Riboflavin deficiency in weanling rats causes a metabolic disorder characterized by failure to oxidize fatty acids. The disorder is similar to that seen in several human diseases, some of which are responsive to pharmacological doses of riboflavin. Previous analysis of the riboflavin-deficient rat has shown that the failure of fatty acid oxidation is due to a decrease in the activity of the acyl-CoA dehydrogenases of beta-oxidation. The activity of these flavoenzymes in liver rapidly decreases when a riboflavin-deficient diet is initiated. The objectives of these experiments were to analyse the effects of starvation on liver mitochondria isolated from the riboflavin-deficient rat. Our studies show that the decreased mitochondrial fatty acid oxidation induced by riboflavin deficiency is partially reversed by starvation. The extent of this reversal is proportional to the duration of starvation. The starvation-associated increase in fatty acid oxidation is mediated by an increase in the mitochondrial short-chain acyl-CoA dehydrogenase activity. The activity of this enzyme is increased such that the ratio of short-chain acyl-CoA dehydrogenase apoenzyme to holoenzyme does not change. We conclude that short-chain acyl-CoA dehydrogenase activity is limiting for fatty acid oxidation when its activity falls below a critical point. The increased mitochondrial specific activity of short-chain acyl-CoA dehydrogenase during starvation may result from an increased availability of flavin coenzyme or an increase in enzyme catalytic efficiency.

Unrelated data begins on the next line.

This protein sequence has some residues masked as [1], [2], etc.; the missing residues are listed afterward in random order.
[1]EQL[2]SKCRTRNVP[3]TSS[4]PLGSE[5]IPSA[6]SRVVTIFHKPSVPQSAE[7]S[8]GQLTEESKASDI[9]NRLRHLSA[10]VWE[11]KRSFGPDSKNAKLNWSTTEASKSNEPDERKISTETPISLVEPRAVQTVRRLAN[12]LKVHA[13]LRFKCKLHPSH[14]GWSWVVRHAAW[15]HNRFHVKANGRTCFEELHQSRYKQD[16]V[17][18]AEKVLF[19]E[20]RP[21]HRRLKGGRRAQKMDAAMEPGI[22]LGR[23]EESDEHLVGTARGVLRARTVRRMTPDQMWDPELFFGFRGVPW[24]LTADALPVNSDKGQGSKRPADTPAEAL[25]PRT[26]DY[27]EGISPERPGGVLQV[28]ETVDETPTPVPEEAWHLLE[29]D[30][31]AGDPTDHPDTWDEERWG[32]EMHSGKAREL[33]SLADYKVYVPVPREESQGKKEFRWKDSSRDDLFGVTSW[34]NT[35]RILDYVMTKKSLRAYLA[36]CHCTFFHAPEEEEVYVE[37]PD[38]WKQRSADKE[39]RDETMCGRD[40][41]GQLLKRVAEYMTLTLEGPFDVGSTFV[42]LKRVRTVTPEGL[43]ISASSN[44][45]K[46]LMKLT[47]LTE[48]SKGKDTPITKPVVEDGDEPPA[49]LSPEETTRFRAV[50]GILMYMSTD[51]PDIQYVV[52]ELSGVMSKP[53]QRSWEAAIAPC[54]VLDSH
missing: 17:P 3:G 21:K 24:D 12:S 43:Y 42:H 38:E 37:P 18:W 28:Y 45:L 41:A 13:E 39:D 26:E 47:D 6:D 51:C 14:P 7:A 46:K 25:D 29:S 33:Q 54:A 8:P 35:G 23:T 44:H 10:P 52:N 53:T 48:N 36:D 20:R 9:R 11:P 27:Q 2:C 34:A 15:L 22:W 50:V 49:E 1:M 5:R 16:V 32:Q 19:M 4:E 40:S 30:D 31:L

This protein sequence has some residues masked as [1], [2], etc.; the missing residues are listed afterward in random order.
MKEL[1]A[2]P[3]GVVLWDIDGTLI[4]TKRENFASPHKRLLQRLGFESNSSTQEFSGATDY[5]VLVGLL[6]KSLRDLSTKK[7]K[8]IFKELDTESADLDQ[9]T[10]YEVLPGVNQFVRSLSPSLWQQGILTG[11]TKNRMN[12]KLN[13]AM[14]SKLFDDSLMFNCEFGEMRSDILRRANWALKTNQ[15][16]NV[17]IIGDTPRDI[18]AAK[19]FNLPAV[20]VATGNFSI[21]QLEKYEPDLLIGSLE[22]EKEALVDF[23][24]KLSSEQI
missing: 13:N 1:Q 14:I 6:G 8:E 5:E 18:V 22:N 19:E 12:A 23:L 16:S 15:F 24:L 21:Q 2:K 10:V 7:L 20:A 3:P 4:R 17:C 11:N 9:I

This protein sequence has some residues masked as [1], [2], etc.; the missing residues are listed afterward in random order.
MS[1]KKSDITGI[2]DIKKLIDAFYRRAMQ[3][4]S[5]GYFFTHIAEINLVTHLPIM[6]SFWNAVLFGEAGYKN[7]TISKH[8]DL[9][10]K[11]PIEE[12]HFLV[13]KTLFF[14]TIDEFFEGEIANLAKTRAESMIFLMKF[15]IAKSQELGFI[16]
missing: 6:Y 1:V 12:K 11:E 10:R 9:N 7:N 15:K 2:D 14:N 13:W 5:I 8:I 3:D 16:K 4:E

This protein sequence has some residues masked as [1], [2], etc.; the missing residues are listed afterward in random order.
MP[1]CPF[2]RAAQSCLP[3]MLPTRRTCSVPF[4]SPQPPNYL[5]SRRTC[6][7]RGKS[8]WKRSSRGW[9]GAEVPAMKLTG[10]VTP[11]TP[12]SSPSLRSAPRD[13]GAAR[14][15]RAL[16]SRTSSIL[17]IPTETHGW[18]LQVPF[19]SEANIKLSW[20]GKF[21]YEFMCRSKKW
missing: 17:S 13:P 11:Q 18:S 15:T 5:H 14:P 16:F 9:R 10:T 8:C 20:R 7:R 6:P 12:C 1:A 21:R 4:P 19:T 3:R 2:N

This content is only available as a PDF.
You do not currently have access to this content.